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Sunday, 13 May 2012

Death - the final frontier

Okay, so I used to be a bit of a "Trekkie" - but only with relation to the original series of Star Trek!

Yesterday, in my capacity as a Force Chaplain, I attended the annual Strathclyde Police Force Service of Remembrance, held for the families of both serving and retired officers and staff members who have died during the previous twelve months.  It was interesting to note that, according to the various references made, each of them had not "died" but had, euphemistically, "passed away"!

On this morning's Sunday programme on BBC Radio 4, the subject of death was also raised.  There was criticism that, in schools, everything and anything about sex is taught, but that pupils are not prepared for death - although death is assured for everyone (at least prior to the Rapture of the saints), while sex is not necessarily so!  I don't know the current situation, but "death" was an integral topic in the "Rites of Passage" course that I taught!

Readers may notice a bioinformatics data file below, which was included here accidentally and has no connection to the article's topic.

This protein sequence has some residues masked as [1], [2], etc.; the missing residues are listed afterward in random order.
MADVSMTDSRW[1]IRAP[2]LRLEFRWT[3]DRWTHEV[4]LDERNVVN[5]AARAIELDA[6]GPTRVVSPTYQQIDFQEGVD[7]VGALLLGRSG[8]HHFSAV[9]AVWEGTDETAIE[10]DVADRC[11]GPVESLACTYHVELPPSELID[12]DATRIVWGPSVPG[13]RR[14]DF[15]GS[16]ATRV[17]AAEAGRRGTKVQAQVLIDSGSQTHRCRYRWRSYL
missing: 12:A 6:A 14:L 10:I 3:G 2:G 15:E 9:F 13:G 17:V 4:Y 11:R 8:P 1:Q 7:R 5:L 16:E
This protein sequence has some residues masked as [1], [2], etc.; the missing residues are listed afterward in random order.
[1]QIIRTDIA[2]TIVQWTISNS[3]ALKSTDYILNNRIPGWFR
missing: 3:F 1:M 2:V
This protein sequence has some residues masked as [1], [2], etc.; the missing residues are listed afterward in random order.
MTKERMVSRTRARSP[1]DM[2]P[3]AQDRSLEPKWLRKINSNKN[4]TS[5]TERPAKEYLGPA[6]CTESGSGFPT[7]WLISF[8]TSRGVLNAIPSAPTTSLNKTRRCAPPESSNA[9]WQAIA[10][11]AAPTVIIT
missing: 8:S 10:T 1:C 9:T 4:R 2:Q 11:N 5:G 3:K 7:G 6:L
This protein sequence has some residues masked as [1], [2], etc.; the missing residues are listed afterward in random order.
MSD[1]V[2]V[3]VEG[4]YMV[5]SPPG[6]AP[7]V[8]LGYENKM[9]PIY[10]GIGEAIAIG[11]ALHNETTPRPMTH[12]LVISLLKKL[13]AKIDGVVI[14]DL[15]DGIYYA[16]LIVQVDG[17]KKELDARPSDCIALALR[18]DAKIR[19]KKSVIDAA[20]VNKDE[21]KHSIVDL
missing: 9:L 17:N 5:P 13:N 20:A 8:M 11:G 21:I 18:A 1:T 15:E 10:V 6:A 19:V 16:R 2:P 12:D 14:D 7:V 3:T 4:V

However, it is often the taboo subject; the one about which we don't like to talk; the one that has a plethora of euphemisms.  Why should that be?  I usually suggested to my pupils that it is because it is considered to be "the unknown" and, as such, it is something that we fear!  What would help, of course, is if someone who had genuinely died, and been buried, were to rise from the dead.  Then we would know that it is not unconquerable; and that. alone, would make it less scary!

And that is the central message of the Christian Gospel!  That Jesus of Nazareth - the carpenter turned itinerant preacher - was, in fact, Almighty God in human flesh.  The familiar (to some!) words of the Apostles' Creed state, with beautiful simplicity, that "He was crucified, dead, and buried.  The third day, He rose from the dead."

Read that again, if you have any fear of death!  "The third day He rose from the dead"!  He showed that death is not the end, but the doorway to a fuller and better life - at least for those who have placed their trust in Him for salvation.  So the apostle, Paul, referring to the writings of two of the Old Testament prophets, could write: "Death is swallowed up in victory" "O death, where is thy victory? O death, where is thy sting?" (I Cor.15:54(b)-55).

The process of dying may, for some, be painful, and even terrifying.  But death itself has no hold on, or terror for, the true child of the living God.  Hallelujah!

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